As I said before, almost every single pair team nowadays performs half of their step sequence in a dance hold, in order to try to get Lv4.
You keep focusing on one moment from the step sequence but it's just one moment in that program. It doesn't make the rest of their program have a lot of closed holds or other transitions. And they spend like what, less than 3 second or so, in that closed hold. You don't need exceptional skating skills in order to perform a face-to-face hold for a few steps.
When you're 'throwing a lady around for some transitions' that's time spent not doing stroking. So you do need decent skating skills in order to be able to get away with it and still generate enough speed.
And I am not comparing them with anyone else. You keep insisting on the comparisons. I think their skating skills are good but not very good so I'd give them something in the 7.00-7.75 range depending on a particular performance (assuming there were no major problems or stamina issues).
Ok, so as promised, I did a close look at how V/T's program is constructed element-by-element. I'll dump more info in the Pairs SP thread but to get back to you elif:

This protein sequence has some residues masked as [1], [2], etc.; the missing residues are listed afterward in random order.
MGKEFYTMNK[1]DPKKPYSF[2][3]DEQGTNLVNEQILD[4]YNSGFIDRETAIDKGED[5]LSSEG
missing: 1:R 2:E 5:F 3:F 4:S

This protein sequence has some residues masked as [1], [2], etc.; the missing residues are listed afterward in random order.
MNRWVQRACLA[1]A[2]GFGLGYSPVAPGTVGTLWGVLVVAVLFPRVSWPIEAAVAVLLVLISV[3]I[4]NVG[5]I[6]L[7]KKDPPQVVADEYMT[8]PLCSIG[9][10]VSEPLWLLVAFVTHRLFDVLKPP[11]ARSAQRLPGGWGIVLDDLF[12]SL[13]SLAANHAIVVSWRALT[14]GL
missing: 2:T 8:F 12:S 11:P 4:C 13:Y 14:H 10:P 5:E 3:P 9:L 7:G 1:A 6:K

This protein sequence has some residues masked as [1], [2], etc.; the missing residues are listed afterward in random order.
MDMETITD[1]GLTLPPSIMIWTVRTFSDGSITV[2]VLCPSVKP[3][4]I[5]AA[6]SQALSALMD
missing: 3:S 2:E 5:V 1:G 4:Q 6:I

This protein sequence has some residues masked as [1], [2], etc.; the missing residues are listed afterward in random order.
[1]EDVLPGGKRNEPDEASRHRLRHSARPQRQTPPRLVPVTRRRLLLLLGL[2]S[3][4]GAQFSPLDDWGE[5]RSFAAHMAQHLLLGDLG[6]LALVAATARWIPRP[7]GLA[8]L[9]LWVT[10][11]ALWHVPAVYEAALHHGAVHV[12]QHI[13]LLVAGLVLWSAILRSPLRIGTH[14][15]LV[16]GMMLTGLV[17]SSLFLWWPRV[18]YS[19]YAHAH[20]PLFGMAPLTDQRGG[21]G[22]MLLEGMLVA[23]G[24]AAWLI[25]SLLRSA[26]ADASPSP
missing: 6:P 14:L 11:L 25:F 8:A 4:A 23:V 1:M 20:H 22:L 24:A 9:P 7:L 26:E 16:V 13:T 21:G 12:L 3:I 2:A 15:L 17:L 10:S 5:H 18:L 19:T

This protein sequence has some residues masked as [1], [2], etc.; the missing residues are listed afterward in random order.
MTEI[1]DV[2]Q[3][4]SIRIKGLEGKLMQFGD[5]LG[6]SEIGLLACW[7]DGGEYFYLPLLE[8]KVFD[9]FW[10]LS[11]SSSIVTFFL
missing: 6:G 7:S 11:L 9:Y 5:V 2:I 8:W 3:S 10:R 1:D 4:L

You were right and I was wrong in that very well executed face-to-face holds are recurrent throughout V/T's program. It's good choreography as it's consistent with and appropriate to the waltz theme and they execute it well and I didn't give them enough credit for it.
Those face-to-face holds, happen at three points in the program:
- at the start, when they are setting up the mood
- after coming out of the twist
- after coming out of the 3toes
Whilst they are well executed and you don't see them noticeably slowing down doing them, they happen at points when they aren't skating very fast ('winding down' after an element or right from posing at the very start) so they are not that hard to control.
The actual entries into their big elements (and the death spiral), however, are mostly cross-overs.